Carter Craig, Attorneys at Law
866-605-6017

Brain injuries are lasting and affect people for a lifetime

Brain injuries are not simple injuries. They can take a significant time to heal. People with brain injuries may literally recover for the rest of their lives.

The reason that this kind of injury is so significant is because of how much of the brain can be affected and how the brain heals. When the cells of the brain die, they can no longer communicate. With poor communication, the patient sees a loss of many abilities they had in the past. For instance, damage to the occipital lobe may change the way the brain processes sight. The patient may lose their sight completely.

There are mild, moderate and severe brain injuries

Mild, moderate and severe (acute) injuries affect patients differently. Acute injuries are the most serious, and they have the potential to cause longer-lasting effects. Some symptoms of brain injuries worsen based on the grade of the injury. Common symptoms include:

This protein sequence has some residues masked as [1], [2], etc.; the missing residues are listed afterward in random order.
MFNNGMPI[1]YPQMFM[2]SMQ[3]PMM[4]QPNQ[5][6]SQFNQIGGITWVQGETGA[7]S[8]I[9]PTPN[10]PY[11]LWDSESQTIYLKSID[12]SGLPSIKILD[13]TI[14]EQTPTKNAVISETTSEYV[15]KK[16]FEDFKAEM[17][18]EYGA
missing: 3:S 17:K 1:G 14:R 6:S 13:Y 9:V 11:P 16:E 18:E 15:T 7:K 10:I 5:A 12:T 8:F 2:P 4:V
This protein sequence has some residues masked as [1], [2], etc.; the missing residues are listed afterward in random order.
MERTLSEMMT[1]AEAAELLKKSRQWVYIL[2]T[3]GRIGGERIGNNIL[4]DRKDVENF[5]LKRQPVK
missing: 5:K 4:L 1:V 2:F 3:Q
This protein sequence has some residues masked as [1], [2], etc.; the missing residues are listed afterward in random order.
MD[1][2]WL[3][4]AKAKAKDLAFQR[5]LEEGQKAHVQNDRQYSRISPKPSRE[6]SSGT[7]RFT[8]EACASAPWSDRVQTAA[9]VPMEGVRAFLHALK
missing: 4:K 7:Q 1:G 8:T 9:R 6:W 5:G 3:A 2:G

• Headaches
  • Nausea
  • Fatigue
  • Drowsiness
  • Loss of consciousness
  • Coma
  • Memory problems
  • Depression/anxiety
  • Mood changes
  • Seizures
  • Convulsions
  • Trouble waking up
  • Profound confusion

...and many others.

How long does it take to recover from a brain injury?

Many patients see healing begin right away. For example, a patient who struggles to talk during the first week of the injury might find it easier to do each week thereafter until healed. Physical disabilities caused by brain injuries, like trouble with walking or holding items, usually resolve within 12 months.

No two patients are alike, so it's impossible to say what the timeline will be for your loved one's recovery. Some people recover quickly due to the location of the injury, while others take many years to get to a stable point of functionality.

There are complications that can arise from brain injuries such as brain death, vegetative states and comas. These usually occur only in the most severe cases. Of all of these complications, the only complication that is considered to be irreversible is brain death.

Brain death is when there is no measurable activity in the brain or brainstem. Essentially, the patient has no brain activity. With no activity, it is usually assumed that the patient is deceased, even if the body continues to work with supportive equipment.

Brain injuries often last a significant amount of time, so it's important for patients to continue seeking the medical care they need for as long as they need it. Don't rush your recovery.

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